Often, many entrepreneurs do not know how to implement internal controls, much less how to improve internal control, when they are scaling their business. Companies commonly take this step for granted until their efficiency decreases or when they encounter a financial disaster.
What is Internal Control For?
Too many small businesses in Australia are susceptible to fraud when they don’t have internal controls in place. Having internal controls in business reduces this risk as you establish systems by which you could identify risks, promote best practices within your teams, minimize opportunities for fraud and error, and take corrective action in case something goes amiss.
Regardless of your company size now, it’s important for your business to get started in building a culture of success. That means setting up mechanisms to protect you and your company from fraud, theft, and other financial problems that can scale with you as you grow.
Internal Control in Business: How to Get Started
To install effective preventative measures to protect your business from fraud and increase efficiency, start by examining your business culture. Regardless of your company’s size, your top leadership team should have a healthy attitude towards internal control. That is, the top brass in your company should be supportive of adopting measures that seek to:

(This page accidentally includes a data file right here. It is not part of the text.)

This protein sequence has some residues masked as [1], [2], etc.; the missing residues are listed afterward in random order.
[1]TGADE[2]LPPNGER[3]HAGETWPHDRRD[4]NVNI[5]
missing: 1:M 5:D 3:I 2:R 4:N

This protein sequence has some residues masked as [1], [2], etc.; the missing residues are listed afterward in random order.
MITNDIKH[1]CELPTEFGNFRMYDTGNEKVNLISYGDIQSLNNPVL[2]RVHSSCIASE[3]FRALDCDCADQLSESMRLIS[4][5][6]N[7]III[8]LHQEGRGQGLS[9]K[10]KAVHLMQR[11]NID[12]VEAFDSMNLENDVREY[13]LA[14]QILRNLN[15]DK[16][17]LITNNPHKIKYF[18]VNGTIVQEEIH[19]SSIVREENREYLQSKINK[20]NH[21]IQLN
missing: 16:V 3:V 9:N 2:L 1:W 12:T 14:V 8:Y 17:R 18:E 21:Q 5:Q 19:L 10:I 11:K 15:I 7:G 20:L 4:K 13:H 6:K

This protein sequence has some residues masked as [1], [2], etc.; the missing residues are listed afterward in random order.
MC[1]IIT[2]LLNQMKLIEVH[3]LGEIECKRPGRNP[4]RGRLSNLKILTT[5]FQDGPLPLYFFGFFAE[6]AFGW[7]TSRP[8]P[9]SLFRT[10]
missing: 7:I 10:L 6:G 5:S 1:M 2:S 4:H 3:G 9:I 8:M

Protect the company’s assets;
Ensure the accuracy of financial reporting;
Guarantee regulatory compliance; and
Streamline processes in order to achieve the business’ goals in an efficient manner
Once you have assessed your business culture, it’s time to look into an equally important matter: your control procedures. To improve your processes, here is a top-level internal control checklist to help you look critically into your control procedures:
Install security measures that will protect both the company’s physical and non-physical assets.
Ensure the accuracy and timeliness of financial reports produced by your accounting department by having clear-cut rules on who can create and modify financial records; performing regular accounts reconciliation; and having set procedures on how to process disbursements and data handling, among others.
Review your books and make sure that you adhere to Generally Accepted Accounting Principles. This will help you in case you decide to go public as your company grows bigger.
Develop and document operational and financial processes so you can standardize your output and identify any weak points in which fraud or non-conformities may occur.
Have an open-door policy by which whistle-blowers are welcome to send anonymous tips about any irregularities or fraud.
Every company is unique, and what might work better for others may not necessarily work that well for your business. Nevertheless, you can use the above checklist as a guide on how to improve internal control in your company so that you can focus on what you do best every day: delight your clients and add to the bottom-line.
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